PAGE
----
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ARDS, complicated by pulmonary hypertension, is a very deadly disease. For patients suffering from this condition, further information about treating it is necessary. When working and researching with living creatures, it is very important to be as sensible as possible. In this case it is necessary to gather as much information as possible in one experiment.

There are some critical surgical steps in an open-beating heart model like this. To not use pigs unnecessarily, there must be an experienced surgeon to dissect the heart skeleton between the ascending aorta and the pulmonary artery while hemodynamics are unstable due to the pressure on the RV and RA. Another critical step is putting the Millar tip catheter into the pulmonary artery. To get a better exposure of the surgical field, the right ventricular outflow tract (RVOT) needs to be pushed away very gently. With the right amount of pressure, it is possible have good visualibility and stability of the PA. This makes it easier to take small bites with the 5.0 suture and decreases the risk of PA bleeding or injury.

When measuring hemodynamics, losing a great amount of blood and thus changing the hematocrit significantly can influence the measurements and the results20. When placing the catheter into the artery, using a tourniquet first and making a very small incision to fix the catheter quickly could prevent any blood loss. Ensure that all small bleedings are stopped before insertion of the Millar catheter, because electrocautery can damage the catheter (as described in the catheters manual). After closing of the pericardium and the sternum small bleedings can accumulate over time and cause changes in hematocrit or cause a pericardial tamponade with significant changes in hemodynamics. This could cause a termination of the experiment.

When cutting into the LA, one must be careful. The LA is the pacemaker of the heart and it can react with heart rhythm disturbances when touching it with cold metal instruments. Before putting the clamp gently around the LAA, administration of magnesium could prevent atrial fibrillation (AF). Rhythm disturbances like AF have great impact on left as well as right ventricular hemodynamics21.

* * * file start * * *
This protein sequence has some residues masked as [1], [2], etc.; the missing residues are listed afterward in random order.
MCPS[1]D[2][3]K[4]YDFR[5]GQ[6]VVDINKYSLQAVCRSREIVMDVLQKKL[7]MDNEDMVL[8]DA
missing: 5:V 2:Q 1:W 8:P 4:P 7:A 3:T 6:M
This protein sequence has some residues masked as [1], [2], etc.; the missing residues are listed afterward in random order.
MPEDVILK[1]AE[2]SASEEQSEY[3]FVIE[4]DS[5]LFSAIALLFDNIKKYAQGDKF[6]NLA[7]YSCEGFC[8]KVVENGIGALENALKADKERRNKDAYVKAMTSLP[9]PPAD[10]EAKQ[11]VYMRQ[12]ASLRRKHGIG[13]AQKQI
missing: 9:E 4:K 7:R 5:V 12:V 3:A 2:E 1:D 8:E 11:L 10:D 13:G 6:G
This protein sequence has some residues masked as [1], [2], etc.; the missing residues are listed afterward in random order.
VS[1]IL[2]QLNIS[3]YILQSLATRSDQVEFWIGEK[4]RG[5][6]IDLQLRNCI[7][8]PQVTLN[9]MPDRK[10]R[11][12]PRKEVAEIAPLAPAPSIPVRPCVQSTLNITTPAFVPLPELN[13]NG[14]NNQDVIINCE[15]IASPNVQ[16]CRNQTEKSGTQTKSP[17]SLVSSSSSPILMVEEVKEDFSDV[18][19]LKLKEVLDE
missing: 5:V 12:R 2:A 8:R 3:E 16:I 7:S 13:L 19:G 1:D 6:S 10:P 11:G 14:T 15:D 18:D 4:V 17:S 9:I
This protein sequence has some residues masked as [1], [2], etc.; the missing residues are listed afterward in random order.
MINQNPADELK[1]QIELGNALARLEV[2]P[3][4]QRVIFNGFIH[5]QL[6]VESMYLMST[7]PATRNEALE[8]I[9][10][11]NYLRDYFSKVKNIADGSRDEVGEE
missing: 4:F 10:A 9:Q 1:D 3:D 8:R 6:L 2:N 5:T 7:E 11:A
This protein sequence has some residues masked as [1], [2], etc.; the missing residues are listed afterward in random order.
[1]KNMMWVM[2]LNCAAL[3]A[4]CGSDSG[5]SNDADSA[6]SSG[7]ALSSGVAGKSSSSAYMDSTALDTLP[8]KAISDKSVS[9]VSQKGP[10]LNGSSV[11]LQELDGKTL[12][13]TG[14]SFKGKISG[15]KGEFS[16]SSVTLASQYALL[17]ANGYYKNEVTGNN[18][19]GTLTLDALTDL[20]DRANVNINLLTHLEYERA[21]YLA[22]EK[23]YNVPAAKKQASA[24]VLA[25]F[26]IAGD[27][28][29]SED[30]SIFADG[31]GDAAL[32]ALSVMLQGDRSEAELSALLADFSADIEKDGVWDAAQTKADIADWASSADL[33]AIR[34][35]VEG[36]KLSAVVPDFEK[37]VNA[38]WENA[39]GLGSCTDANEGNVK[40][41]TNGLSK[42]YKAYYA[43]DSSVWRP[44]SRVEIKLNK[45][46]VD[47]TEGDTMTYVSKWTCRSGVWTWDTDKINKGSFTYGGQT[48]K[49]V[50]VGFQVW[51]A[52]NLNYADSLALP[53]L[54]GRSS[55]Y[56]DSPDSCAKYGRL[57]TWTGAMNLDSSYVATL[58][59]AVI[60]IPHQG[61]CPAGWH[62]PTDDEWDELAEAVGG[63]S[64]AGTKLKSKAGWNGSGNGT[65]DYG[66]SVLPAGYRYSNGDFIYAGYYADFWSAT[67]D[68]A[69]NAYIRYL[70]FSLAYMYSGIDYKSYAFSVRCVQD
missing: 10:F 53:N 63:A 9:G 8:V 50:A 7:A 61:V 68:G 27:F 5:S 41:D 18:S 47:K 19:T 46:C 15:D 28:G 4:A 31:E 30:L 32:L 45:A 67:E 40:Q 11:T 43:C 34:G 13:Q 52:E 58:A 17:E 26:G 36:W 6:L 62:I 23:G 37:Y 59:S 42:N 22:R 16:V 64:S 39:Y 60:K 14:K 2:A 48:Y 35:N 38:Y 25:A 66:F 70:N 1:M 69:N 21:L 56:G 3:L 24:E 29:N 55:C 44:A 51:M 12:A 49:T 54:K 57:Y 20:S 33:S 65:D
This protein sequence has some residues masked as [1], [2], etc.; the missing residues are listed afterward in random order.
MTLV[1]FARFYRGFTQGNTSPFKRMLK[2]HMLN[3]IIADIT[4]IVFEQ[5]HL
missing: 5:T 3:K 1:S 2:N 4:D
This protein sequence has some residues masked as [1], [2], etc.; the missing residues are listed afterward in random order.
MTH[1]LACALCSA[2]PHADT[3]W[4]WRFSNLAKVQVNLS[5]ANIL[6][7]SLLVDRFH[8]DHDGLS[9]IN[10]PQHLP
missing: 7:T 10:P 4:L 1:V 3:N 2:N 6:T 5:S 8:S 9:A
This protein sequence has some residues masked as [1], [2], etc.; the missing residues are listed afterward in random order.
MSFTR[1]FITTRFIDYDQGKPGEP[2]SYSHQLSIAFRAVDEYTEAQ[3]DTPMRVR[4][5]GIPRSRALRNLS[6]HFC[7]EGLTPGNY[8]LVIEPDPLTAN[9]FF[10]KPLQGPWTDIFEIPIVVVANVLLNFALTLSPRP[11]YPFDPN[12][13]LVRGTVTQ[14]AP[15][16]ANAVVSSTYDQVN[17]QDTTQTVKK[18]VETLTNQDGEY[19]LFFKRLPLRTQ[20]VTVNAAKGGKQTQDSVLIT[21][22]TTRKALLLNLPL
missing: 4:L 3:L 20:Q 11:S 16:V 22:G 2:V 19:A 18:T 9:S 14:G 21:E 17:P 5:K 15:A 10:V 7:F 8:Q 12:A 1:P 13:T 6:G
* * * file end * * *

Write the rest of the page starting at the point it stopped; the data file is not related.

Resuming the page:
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Daniel A. Reuter is a member of Pulsion Medical Advisory Board. Constantin J.C. Trepte has received honorary award for lectures by Maquet. All other authors declare no conflicts of interest.


The authors have no acknowledgements.


Name Company Catalog Number Comments
Animal Bio Amp ADInstruments FE136
Quad BridgeAmp ADInstruments FE224
Power Lab 16/35 ADInstruments 5761-E
LabChart 8.1.8 Windows ADInstruments
Pulmonary artery catheter 7 F Edwards Lifesciences Corporation   131F7 
Prelude Sheath Introducer 8 F Merit Medical Systems, Inc. SI-8F-11-035
COnfidence Cardiac Output Flowprobes Transonic AU-IFU-PAUProbes-EN Rev. A 4/13
Adrenalin Sanofi 6053210
Oleic acid Sigma Aldrich 112-80-1
Magnesium Verla Verla 7244946
Ketamin Richter Pharma AG BE-V433246
Azaperon Sanochemia Pharmazeutika AG QN05AD90
Midazolam Roche Pharma AG 3085793



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Invasive Hemodynamic Monitoring of Aortic and Pulmonary Artery Hemodynamics in a Large Animal Model of ARDS
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Cite this Article

Kluttig, R., Friedheim, T., Behem, C., Zach, N., Brown, R., Graessler, M., Reuter, D., Zöllner, C., Trepte, C. Invasive Hemodynamic Monitoring of Aortic and Pulmonary Artery Hemodynamics in a Large Animal Model of ARDS. J. Vis. Exp. (141), e57405, doi:10.3791/57405 (2018).More

Kluttig, R., Friedheim, T., Behem, C., Zach, N., Brown, R., Graessler, M., Reuter, D., Zöllner, C., Trepte, C. Invasive Hemodynamic Monitoring of Aortic and Pulmonary Artery Hemodynamics in a Large Animal Model of ARDS. J. Vis. Exp. (141), e57405, doi:10.3791/57405 (2018).